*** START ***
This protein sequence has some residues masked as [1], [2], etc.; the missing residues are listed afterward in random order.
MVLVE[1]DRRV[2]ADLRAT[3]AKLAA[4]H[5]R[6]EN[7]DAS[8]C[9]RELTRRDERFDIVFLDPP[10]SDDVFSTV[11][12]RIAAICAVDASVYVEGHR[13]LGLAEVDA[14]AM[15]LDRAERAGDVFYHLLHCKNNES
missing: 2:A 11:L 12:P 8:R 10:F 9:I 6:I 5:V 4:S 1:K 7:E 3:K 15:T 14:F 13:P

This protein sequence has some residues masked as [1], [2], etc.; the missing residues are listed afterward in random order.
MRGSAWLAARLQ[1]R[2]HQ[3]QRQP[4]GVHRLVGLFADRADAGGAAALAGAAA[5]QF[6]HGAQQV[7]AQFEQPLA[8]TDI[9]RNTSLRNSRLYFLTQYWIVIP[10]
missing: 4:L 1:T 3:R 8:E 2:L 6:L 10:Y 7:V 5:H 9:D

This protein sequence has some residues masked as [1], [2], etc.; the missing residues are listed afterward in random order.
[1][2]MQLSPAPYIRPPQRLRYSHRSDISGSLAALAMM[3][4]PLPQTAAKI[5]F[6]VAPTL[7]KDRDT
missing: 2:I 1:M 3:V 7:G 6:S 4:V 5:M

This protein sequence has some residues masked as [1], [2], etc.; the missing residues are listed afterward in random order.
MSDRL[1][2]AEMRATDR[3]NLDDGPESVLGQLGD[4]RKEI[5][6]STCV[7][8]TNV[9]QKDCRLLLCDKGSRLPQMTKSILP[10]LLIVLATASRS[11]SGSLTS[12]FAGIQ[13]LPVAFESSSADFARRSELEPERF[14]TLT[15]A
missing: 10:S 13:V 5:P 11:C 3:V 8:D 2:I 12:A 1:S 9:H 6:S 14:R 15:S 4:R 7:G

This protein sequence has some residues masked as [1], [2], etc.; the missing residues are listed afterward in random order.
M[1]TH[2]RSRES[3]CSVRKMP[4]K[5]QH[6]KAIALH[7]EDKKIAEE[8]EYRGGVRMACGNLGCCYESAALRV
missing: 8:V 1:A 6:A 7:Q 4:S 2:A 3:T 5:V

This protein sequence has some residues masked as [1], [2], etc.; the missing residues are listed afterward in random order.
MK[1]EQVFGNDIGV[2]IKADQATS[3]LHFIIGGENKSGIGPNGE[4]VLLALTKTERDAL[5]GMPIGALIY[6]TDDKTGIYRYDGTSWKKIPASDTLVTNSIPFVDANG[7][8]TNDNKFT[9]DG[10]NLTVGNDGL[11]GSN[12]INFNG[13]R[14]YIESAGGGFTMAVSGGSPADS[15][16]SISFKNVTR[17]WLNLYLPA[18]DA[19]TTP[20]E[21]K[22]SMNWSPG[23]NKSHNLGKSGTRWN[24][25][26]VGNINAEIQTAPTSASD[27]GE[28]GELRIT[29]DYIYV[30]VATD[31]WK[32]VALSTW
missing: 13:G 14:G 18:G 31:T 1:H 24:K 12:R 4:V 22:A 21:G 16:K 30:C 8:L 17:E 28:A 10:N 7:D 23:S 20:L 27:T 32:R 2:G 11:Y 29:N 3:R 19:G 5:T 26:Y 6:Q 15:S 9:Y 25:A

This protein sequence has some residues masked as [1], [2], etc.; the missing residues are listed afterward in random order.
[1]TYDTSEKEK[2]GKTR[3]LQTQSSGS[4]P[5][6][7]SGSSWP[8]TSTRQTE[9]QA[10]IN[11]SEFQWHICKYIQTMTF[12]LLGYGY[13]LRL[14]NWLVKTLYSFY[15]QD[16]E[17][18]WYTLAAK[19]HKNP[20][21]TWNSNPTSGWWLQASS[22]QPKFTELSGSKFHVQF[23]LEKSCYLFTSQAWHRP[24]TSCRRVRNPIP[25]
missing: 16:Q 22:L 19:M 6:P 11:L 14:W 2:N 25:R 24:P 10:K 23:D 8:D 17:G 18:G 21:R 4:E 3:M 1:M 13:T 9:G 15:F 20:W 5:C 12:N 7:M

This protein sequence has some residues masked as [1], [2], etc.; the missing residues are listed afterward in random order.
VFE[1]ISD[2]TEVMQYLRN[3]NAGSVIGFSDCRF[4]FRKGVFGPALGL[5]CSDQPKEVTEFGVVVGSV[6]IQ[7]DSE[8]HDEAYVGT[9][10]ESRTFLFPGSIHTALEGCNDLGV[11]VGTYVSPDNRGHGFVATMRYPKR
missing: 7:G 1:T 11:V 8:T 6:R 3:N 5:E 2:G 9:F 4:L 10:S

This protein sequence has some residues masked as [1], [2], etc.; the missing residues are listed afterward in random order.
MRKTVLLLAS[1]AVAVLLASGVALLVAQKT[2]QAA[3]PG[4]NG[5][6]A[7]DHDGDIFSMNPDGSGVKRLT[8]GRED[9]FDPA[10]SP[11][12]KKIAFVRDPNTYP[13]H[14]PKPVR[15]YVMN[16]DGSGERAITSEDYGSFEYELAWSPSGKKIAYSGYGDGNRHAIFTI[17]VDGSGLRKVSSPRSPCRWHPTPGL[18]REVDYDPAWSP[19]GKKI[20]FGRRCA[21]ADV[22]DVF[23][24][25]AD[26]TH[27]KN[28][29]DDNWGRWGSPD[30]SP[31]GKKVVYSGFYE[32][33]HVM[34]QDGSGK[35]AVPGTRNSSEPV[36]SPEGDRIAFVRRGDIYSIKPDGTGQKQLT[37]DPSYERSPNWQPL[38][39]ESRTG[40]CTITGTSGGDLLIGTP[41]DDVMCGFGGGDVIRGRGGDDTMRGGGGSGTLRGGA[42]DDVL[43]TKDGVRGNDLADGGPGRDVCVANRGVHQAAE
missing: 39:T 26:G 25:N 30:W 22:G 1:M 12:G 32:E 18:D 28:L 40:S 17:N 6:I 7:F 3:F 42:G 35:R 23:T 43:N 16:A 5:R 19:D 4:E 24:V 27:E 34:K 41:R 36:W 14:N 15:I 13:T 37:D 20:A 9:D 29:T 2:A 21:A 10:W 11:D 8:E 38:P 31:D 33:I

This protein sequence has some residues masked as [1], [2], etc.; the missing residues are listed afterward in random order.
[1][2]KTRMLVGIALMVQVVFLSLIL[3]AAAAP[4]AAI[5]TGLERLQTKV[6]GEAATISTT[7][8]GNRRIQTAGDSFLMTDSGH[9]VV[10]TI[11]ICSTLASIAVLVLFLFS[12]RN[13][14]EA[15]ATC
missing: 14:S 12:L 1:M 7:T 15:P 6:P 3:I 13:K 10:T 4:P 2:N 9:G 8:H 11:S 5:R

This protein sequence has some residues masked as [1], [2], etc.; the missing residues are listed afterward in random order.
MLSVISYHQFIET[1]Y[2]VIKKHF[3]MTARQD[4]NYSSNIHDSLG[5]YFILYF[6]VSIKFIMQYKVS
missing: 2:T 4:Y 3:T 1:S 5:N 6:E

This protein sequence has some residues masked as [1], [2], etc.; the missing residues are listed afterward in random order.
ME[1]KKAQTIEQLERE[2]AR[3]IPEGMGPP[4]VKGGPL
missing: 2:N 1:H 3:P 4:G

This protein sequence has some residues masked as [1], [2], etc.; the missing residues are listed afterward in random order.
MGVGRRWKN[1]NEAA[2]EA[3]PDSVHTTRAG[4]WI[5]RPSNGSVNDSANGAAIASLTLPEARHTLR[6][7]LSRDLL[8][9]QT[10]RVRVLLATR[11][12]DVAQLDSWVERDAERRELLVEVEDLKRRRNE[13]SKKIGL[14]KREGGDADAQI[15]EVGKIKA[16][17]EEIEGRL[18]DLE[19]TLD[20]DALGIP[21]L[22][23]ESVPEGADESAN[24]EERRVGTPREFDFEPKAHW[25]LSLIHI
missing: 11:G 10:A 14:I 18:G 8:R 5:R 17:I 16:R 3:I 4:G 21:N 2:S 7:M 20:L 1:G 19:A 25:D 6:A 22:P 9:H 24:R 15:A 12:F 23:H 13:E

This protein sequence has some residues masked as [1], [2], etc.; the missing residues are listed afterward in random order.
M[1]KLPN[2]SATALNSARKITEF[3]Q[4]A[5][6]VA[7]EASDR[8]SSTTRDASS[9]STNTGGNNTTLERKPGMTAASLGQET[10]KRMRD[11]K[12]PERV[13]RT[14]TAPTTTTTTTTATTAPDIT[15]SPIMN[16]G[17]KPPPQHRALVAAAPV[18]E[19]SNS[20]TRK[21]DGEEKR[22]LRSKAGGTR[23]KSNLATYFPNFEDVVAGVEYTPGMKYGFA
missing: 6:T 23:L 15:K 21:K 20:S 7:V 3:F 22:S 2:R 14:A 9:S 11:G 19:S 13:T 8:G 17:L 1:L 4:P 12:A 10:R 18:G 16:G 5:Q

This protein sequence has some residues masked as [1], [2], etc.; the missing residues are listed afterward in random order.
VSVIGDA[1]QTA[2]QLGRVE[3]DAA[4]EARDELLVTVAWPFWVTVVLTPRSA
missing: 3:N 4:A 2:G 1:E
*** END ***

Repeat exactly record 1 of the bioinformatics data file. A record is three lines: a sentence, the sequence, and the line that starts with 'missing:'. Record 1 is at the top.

This protein sequence has some residues masked as [1], [2], etc.; the missing residues are listed afterward in random order.
MVLVE[1]DRRV[2]ADLRAT[3]AKLAA[4]H[5]R[6]EN[7]DAS[8]C[9]RELTRRDERFDIVFLDPP[10]SDDVFSTV[11][12]RIAAICAVDASVYVEGHR[13]LGLAEVDA[14]AM[15]LDRAERAGDVFYHLLHCKNNES
missing: 2:A 11:L 12:P 8:R 10:F 9:I 6:I 5:V 4:S 1:K 7:E 3:K 15:T 14:F 13:P